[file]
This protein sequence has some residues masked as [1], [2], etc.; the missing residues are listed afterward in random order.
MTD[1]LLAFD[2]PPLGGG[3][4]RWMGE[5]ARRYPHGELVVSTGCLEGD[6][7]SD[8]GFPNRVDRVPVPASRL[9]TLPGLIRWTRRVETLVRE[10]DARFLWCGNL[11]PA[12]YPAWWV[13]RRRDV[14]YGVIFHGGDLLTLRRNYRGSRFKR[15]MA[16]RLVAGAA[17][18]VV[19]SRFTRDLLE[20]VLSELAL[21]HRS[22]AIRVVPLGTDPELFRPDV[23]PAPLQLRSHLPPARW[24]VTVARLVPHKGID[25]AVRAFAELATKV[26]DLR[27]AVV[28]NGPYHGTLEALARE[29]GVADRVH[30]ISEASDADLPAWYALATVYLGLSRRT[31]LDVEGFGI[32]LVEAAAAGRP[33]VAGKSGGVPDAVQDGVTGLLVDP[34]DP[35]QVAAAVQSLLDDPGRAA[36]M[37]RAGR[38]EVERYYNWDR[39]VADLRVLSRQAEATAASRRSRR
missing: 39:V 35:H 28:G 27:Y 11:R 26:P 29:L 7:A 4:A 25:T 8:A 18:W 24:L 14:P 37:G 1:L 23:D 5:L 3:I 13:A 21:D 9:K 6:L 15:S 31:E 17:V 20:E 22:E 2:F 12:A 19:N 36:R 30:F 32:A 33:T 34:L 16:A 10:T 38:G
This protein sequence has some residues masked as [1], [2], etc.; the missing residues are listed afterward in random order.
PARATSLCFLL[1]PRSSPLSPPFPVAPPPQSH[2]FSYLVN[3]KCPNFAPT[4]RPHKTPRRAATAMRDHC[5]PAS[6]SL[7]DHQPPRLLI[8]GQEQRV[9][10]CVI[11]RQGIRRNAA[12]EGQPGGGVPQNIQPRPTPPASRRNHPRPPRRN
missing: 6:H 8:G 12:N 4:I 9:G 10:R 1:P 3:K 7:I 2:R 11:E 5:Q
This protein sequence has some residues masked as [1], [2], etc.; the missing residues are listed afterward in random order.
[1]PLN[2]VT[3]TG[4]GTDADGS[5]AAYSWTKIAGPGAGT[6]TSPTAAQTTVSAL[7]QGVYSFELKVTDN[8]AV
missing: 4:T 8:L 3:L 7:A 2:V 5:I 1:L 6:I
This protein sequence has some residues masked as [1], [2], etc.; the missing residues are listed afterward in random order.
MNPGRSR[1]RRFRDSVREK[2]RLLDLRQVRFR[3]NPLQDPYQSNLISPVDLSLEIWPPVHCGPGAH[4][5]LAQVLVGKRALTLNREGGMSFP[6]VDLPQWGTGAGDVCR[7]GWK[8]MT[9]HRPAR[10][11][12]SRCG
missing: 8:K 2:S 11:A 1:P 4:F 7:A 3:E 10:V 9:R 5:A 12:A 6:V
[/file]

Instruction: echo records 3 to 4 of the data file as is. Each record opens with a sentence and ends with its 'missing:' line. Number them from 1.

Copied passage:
This protein sequence has some residues masked as [1], [2], etc.; the missing residues are listed afterward in random order.
[1]PLN[2]VT[3]TG[4]GTDADGS[5]AAYSWTKIAGPGAGT[6]TSPTAAQTTVSAL[7]QGVYSFELKVTDN[8]AV
missing: 4:T 8:L 3:L 7:A 2:V 5:I 1:L 6:I
This protein sequence has some residues masked as [1], [2], etc.; the missing residues are listed afterward in random order.
MNPGRSR[1]RRFRDSVREK[2]RLLDLRQVRFR[3]NPLQDPYQSNLISPVDLSLEIWPPVHCGPGAH[4][5]LAQVLVGKRALTLNREGGMSFP[6]VDLPQWGTGAGDVCR[7]GWK[8]MT[9]HRPAR[10][11][12]SRCG
missing: 8:K 2:S 11:A 1:P 4:F 7:A 3:E 10:V 9:R 5:A 12:A 6:V